The field house was originally slated to be placed along the 18th Street bridge, but when buried track from the former railyard and concrete remnants of a roundhouse were discovered 5 to 12 feet underground, along with a lot of unwanted groundwater, the site was moved to a placement along the St. Charles Airway rail line. The upside is that this resulted in several million dollars in savings, making possible an indoor pool that Park District Director of Planning Gia Biaggi told the Chicago Journal
was the first built by the CPD in her more than 12 years with the agency.
The distinctive character of Ping Tom Park derives from the confluence of three strong facets of Chicago. First of course, as an extension of the city's increasingly vibrant Chinese-American community. Then the geography of the river. And lastly, the one most likely to be overlooked, or even seen as an impediment - the park's immersion within Chicago's historic industrial presence.
Beyond the occasional train chugging along to the east, Ping Tom sits between two historic bridges. To the north, there's the 1919 (relocated) St. Charles Air Line bascule bridge. To the south, another great landmarks (they're both official): the 1914 Canal Street (now Amtrak) bridge
, with its spectacular twin 195-foot-high towers and the tiny, bridge-tender house perched atop the central span. (Control facilities were moved to a side structure long ago, but the grunge-dollhouse endures.)
Between St. Charles and Amtrak, the bridgehouse of the 1967 18th Street bridge
, city-designed, strikes a handsome, more contemporary note.
|18th Street Bridge House, Schoenhofen Brewery in background to right|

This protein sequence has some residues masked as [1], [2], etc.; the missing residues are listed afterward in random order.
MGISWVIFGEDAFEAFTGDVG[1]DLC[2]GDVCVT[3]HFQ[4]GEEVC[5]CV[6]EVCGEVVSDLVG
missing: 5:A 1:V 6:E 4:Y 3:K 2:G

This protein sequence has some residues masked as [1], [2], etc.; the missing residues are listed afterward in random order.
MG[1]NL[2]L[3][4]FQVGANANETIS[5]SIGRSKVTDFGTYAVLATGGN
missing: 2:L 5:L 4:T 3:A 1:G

Along the bank of the river opposite Ping Tom, there's the massive, 1910 10-story former Carson Pirie Scott warehouse, complete with graffiti at the water line, and further north, the old Continental Paper warehouse.
The first roadway west of the river? Lumber Street, of course.
The new boathouse was dedicated with a mini extravaganza, with traditional Chinese dancers, communal fishing, and the Chicago Symphony brass section floating down the river (in a boat) with Music Director Riccardo Muti, who came ashore to conduct a performance - complete with repeat - of the Josephine Lee's Chicago Children's Choir singing Verdi's Va Pensiero
. Between the obligatory press statement and heading out to meet Muti's boat, Mayor Rahm Emanuel
could be found listening to the Civic Orchestra's brass players, looking a relaxed and happy man.
And well he should. It's a very positive sign to see the big marque projects most often crammed into the center of the city moving out into Chicago's working class neighborhoods.
It's all a matter of balances. Between a comfortable neighborhood park, and a buzzing but more impersonal regional one. Between the city as it was - and is - and the city as it's becoming. Between revitalization and gentrification. Right now, Ping Tom Park and its handsome new boathouse is at the sweet spot.
Studio/Gang's Clark Park Boathouse
: A Century of Transformation flowing down Chicago's Rive